Welcome to my page on panpipes!  It's designed for middle and high school science students who are interested in studying the physics of flutes.  On this page, you will find a short introduction on panpipes; a description on how they produce sound; and a demonstration on how to apply physics principles to this instrument this section is particularly relevant for Science Olympiad participants in the Sounds of Music event.


Panpipes, or pan flutes, can be traced to Greek mythology, Mayans, Native Americans, and many other ancient cultures [21].  These instruments are characterized by closed-end tubes of graduated length, and are constructed from traditional materials such as bamboo, oak, reeds, and river cane.  The panpipes that are demonstrated on this page are constructed from 1/2-inch schedule-40 PVC, with pennies glued onto the ends.  In terms of classification, panpipes are considered aerophones according to the Sachs-Hornbostel system, or in orchestral terminology, are considered part of the woodwind family of instruments. 


How It Works

What actually happens when a flute produces a sound, and how does it work?  We'll start by addressing this question. 

Panpipes, like all other flutes, produce their sound by vibrating a column of air inside of a tube.  Stated another way, what you hear is not the flute, but a vibrating column of air inside of the flute. 

In this section, we are going to look at this vibrating column of air: how it starts with something called an air jet, how it is shaped by the open and closed ends of the tube, and how it is stabilized into a constant pitch that is recognizable to our ears.

If you are a middle school student, the animations and videos below will probably be sufficient.  For high school students, I've also included additional text that is consistent with a high school physics textbook.  Lastly, for college-level physics students, it is important to note that sound waves are the result of both acoustic pressure and acoustic flow, which are 90 degrees out of phase with each other.  However, for the purposes of this web site, I will simply address the acoustic flow or the amplitude of motion of the air [5].  This will provide an approach that is consistent with current high school science curriculum.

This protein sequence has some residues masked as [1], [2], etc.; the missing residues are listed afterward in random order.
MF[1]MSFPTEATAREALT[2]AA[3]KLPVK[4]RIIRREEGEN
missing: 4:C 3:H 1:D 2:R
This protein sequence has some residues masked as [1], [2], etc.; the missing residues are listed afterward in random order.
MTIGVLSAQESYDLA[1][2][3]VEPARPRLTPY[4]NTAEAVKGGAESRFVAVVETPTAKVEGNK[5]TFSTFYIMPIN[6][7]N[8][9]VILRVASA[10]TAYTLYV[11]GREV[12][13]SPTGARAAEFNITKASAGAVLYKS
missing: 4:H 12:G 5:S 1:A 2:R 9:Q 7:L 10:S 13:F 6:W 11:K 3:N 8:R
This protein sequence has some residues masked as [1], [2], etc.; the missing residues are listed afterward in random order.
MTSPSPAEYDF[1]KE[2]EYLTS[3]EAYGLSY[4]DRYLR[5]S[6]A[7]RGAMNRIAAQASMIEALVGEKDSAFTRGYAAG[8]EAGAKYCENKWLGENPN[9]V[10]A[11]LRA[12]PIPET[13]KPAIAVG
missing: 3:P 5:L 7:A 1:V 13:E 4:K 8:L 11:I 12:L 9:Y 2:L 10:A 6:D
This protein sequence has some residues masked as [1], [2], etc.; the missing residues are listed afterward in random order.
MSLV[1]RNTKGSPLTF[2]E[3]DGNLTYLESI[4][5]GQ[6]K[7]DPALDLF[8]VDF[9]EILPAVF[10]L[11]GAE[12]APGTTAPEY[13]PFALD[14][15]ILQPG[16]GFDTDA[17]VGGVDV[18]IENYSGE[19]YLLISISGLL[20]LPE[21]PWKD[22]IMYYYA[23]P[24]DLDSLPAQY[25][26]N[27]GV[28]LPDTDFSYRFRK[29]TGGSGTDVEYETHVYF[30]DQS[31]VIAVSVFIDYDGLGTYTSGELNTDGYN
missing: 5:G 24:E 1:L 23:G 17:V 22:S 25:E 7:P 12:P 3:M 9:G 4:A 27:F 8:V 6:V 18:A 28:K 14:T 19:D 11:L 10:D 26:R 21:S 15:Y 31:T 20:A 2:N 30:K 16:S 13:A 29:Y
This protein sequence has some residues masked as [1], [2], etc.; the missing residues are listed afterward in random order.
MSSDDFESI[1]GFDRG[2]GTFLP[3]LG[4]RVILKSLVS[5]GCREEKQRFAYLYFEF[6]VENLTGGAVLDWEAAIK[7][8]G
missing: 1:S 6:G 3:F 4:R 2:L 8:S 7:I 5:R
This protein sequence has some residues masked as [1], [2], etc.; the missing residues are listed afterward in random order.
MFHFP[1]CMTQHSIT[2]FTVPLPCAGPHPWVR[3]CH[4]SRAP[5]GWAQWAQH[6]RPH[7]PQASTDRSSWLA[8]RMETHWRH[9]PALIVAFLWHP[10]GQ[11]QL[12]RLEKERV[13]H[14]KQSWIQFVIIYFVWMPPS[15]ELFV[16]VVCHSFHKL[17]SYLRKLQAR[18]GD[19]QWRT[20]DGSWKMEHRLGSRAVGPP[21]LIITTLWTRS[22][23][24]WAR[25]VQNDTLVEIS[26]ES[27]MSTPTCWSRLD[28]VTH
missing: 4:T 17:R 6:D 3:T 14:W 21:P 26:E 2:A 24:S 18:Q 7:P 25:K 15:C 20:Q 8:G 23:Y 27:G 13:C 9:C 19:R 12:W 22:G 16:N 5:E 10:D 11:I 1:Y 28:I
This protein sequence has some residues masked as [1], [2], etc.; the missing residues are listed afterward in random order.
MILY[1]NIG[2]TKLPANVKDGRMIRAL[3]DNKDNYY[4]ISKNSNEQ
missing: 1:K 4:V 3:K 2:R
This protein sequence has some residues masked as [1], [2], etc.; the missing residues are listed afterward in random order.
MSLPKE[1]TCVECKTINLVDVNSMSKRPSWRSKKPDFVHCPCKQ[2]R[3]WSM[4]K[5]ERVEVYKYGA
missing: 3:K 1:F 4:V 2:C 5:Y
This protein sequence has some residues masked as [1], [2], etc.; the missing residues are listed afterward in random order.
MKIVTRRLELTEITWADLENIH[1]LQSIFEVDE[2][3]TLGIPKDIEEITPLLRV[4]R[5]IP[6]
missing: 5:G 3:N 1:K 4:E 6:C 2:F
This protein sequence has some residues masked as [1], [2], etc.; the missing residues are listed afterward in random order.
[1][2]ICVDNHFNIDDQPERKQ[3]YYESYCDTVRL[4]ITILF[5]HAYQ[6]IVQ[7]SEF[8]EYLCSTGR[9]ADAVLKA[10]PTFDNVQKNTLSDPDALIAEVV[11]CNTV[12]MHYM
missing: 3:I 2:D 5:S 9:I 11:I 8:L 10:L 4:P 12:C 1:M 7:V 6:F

Air Jet:

When a musician blows across a flute opening, whether a panpipe or a transverse flute, the airstream forms what is called an air jet. This air jet cycles through four phases, which can be seen in the animation below.  During these phases, forces are placed upon air particles that cause them to have a specific velocity, or a specific speed and direction of motion.  These velocities are referred to as the wave's acoustic velocity, and either pull the air downward or push the air upward.  In the first phase, the airstream splits on the inside edge of the panpipe.  Part of the air flows across the tube, and part of the air flows into the tube.  The part that flows into the tube creates a downward acoustic velocity, a downward pull of air particles into the tube.  As this motion increases, eventually all of the airstream flows into the tube, which marks the beginning of

How Panpipes Work

phase two.  At this point, a compression forms and begins a longitudinal wave.  As more air fills up the tube, some air particles begin to flow across the tube, and the airstream splits, which brings about phase three.  Once again, part of the air flows downward into the the tube, and part of the air flows across the tube.  This time, the part that flows across the tube creates an upward acoustic velocity, an upward push of air particles.  As this motion increases, eventually all of the airstream flows across the tube, which marks phase four.  In this final phase, a rarefaction is formed that continues the longitudinal wave.  [2 pg. 284-285, 4].

Reflection and Oscillation:

When the first compression (shown in blue) reaches the bottom of the tube it undergoes a fixed-end reflection, because the panpipe tube has a stopped end.  With fixed-end reflections such as these, compressions reflect back as rarefactions, and rarefactions as compressions [3]. Therefore, the first rarefaction creates a reflected compression wave traveling up the tube, as shown on the right.  As this pattern of reflections occurs at the stopped-end, an inverted longitudinal wave of reflected compressions travels up the tube, providing constructive interference with the incident compressions traveling down the tube.